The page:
Saddest Intersection In Village

What’s the saddest intersection in Montclair Village?  That’s easy, it’s Mountain Boulevard and Medau Place.  When the long-lived Montclair Wines closed a while ago, we assumed this coveted spot would get snapped up.  Instead, the corner quickly took on a lovely, abandoned look.

Here’s the shuttered shop these days, flanked by holiday banners on the light poles.  A few weeks ago, the leftover shelves and contents were cleared out and blinds were mostly drawn closed.  Now it simply cries, “take care of me!”

What will the future tenant want or need here?  When you get up close, maybe things aren’t all that bad.  The empty building looks pretty decent, the sidewalk’s fixed up, and there’s even a little (very little) greenery.

The renter surely will get rid of this lovely graffiti-art that’s so prominent.  Come to think of it, why isn’t the defacement removed already?  It might help to market this location and space better.

We hope some retailer sees this location as a diamond in the rough, and makes it shine soon.  Maybe our fantasy picks, like a scrapbooking shop/studio or spa goods place, would fit the bill.  The place is so forlorn and lonely right now!

Evidence Of Holiday Cheer Now

Holiday cheer is emerging in Montclair Village, especially this past week.  Shopkeepers seem stocked for their post-Thanksgiving push, which starts on “Black Friday” and shifts into high gear during the Holiday Stroll on December 3rd.

On this cloudy Sunday, we walked around and captured some evidence now.  While we’re far from Park City’s Old Town or anything resembling the North Pole, you can see clues around the local shops and streets.

These snowflakes fell on the La Salle flagpole, located just above the garage.  They look nice against the trees, and may be the only large flakes spotted in the Village.

Holiday banners hang from many light poles, but we like this one best because it matches the red leaves behind it – and proves the decorations are up well before the coldest winter days.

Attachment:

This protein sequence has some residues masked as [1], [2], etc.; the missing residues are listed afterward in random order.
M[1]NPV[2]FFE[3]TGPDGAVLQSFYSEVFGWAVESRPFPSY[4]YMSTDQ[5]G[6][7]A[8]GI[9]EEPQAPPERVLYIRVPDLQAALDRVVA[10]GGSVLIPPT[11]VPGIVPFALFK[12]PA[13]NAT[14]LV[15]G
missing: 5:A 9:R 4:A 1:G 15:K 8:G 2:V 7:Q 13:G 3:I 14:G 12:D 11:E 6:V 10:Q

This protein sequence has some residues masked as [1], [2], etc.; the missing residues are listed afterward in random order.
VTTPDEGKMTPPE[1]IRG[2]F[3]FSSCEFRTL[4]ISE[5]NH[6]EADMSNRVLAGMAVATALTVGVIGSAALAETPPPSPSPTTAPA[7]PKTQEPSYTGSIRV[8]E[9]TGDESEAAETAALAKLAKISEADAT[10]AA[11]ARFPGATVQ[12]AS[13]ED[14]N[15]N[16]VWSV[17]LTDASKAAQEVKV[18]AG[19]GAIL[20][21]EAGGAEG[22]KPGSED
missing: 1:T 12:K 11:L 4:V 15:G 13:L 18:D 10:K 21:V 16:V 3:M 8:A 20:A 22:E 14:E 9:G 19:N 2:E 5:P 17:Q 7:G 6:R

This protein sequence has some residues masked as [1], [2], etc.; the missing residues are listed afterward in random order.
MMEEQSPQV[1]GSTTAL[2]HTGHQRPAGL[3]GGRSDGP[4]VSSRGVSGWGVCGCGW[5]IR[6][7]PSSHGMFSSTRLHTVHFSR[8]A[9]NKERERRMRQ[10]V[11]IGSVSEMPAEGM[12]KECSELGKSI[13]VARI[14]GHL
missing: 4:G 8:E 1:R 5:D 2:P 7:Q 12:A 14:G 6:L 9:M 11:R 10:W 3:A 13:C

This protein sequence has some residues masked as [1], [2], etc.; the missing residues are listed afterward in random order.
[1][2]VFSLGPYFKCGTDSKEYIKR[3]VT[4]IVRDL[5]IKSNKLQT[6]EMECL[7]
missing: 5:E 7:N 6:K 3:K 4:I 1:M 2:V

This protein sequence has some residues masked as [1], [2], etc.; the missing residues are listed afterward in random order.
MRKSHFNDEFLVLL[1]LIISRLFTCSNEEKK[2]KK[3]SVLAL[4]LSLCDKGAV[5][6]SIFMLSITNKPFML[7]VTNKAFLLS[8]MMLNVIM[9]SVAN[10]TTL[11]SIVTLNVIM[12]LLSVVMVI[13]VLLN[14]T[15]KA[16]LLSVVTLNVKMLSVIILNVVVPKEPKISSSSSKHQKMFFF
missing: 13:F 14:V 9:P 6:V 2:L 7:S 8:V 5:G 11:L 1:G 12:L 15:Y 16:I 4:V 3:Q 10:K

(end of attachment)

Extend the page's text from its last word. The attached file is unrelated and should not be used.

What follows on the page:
In the stores, it’s easy to find holiday wrapping paper deals…like these five-buck rolls.  You have no reason to complain about waiting or paying extra for fancy wrapping services.

Need holiday tchotchkes?  There are plenty at Madison, Hallmark and many other places.  Get a couple of those red and green elf hats or animal slippers for the kids.  Again, everything’s sold for bupkas.

Every holiday season, Montclair Sporting Goods stocks high-style coats, jackets, sweaters and fleeces – and it’s like shopping at Tahoe or Colorado resort boutiques without the crush.  The buyer showed us very cool stuff and reported that items are selling well.

Merry whatever, and start gearing up…recession or not.

Uncool To Buy Things

The economy has changed how some people think about shopping.  At least based on local coffee shop chatter, it seems uncool to admit you are buying anything at all.  We have more than our share of residents who sound and act cautious because we’re in the recession.

Well, marketing mavens have labels for everyone, and so-called Pragmatic Spenders “cut back and are engaging in thrift like others but seem less troubled by the recession.”  We’re guessing there are plenty of them in the Montclair area.

According to Decitica, Americans fall into four post-recession segments:  Steadfast Frugalists (20%); Involuntary Penny-Pinchers (29%); Pragmatic Spenders (29%); and Apathetic Materialists (22%).

Yesterday, I overheard discussion between two Pragmatic Spenders, who were right next to me at a Mountain Avenue coffee shop. Here’s a quick paraphrasing of their exchange:

Woman X:  Carries in nice clothing catalog and sits down.
Woman Y:  Leans over from next table, “What is it?”
Woman X:  “I found this catalog outside.”
Woman Y:  “I just throw them out, so I don’t buy things.  Anything good?”
Woman X:  “Yes,” and flips through.
Woman Y:  “If you keep stuff long enough, it comes back into style.”
Together:   They discuss pants, and ways to mask old styles.
Woman X:  “I don’t need things, but it’s nice to look.”

While Montclarions likely fit in all four spending attitudes, it feels like the frugal mindset is everywhere. With the holidays arriving now, we wonder how much frugality is burnished versus pushed aside for seasonal largesse.